Tag Archives: dotnet-core

Projects

LocalStorage for .NET

It happened once too often. For the last time I wrote another helper class that serialized<>deserialized some stuff to the filesystem, just so it could be restored in a new debug session. “What a bless localStorage for Javascript is…”, I thought to myself. And with that thought, I started to work on LocalStorage for .NET.

LocalStorage is an extremely lightweight, dependency-less library with a simple concept: allow any .NET object to be stored in an in-memory store – and allow it to be persisted to filesystem. It serves the purpose of filling the gap where most in-memory caches, or key/value stores, are too complex or require either an install or some sort of tedious configuration before you can start coding.

LocalStorage for .NET is inspired by – but totally unrelated to – Javascript’s localStorage; a temporary caching lib for low-demanding data needs.

TL;DR

If you want to get started fast, simply install the library through NuGet:

$ Install-Package LocalStorage

I’ve made some effort to describe the how-and-what in detail in the README of the project, along with a bunch of examples, but let me oversimplify its use with the following sample:

// initialize a new instance
// (see the README for more configurable options)
using (var storage = new LocalStorage()) 
{
    // store any object
    var weapon = new Weapon("Lightsaber");
    storage.Save("weapon", weapon);

    // ... and retrieve the object back
    var target = storage.Get<Weapon>("weapon");

    // or store + get a collection
    var villains = new string[] { "Kylo Ren", "Saruman", "Draco Malfoy" };
    storage.Save("villains", villains);

    // ... and get it back as an IEnumerable
    var target = storage.Query<string>("villains");

    // finally, persist the stored objects to disk (.localstorage file)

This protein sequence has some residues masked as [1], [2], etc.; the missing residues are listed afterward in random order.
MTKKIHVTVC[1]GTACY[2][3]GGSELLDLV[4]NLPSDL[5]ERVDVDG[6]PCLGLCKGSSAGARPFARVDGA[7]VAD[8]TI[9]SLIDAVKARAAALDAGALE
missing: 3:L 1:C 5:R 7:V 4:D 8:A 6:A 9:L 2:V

storage.Persist();
} 

Again, take a look at the GitHub repo for more in-depth information:
https://github.com/hanssens/localstorage-for-dotnet

LocalStorage for .NET: it’s dead simple. It has no dependencies. It’s lightweight. And it’s got a memorable name, so hopefully you’ll consider giving it a go yourself someday.

Recipes

Enabling gzip compression in a dotnet core webapi

A fine new addition to the ASP.NET Core 1.1, released medio November 2016, is the option to quickly configure and enable Gzip compression in your dotnet core application.

The recipe for enabling Gzip compression globally is quite easy, as the following two steps illustrate:

  1. Add the package Microsoft.AspNetCore.ResponseCompression
  2. Configure the middleware in your Startup.cs, as shown below:

    public void Configure(IApplicationBuilder app, IHostingEnvironment env, ILoggerFactory loggerFactory)
    {
        app.UseResponseCompression();
    }
    
    public void ConfigureServices(IServiceCollection services)
    {
        // Configure Compression level
        services.Configure<GzipCompressionProviderOptions>(options => options.Level = CompressionLevel.Fastest);
    
        // Add Response compression services
        services.AddResponseCompression(options =>
        {
            options.Providers.Add<GzipCompressionProvider>();
        });
    }
    

There is also a video by the Visual Studio team that illustrates this as well. However, while this sounds like a solid deal at first sight you should be aware that it comes with a lot of dependencies.

For example, by installing the Microsoft.AspNetCore.ResponseCompression package through VisualStudio you are prompted with a long list of dependencies:

On itself having these dependencies does not really matter. Especially in a dotnet core application, where dependencies are nested and sort of isolated from other references. But awareness matters and this is definitely something to be aware about.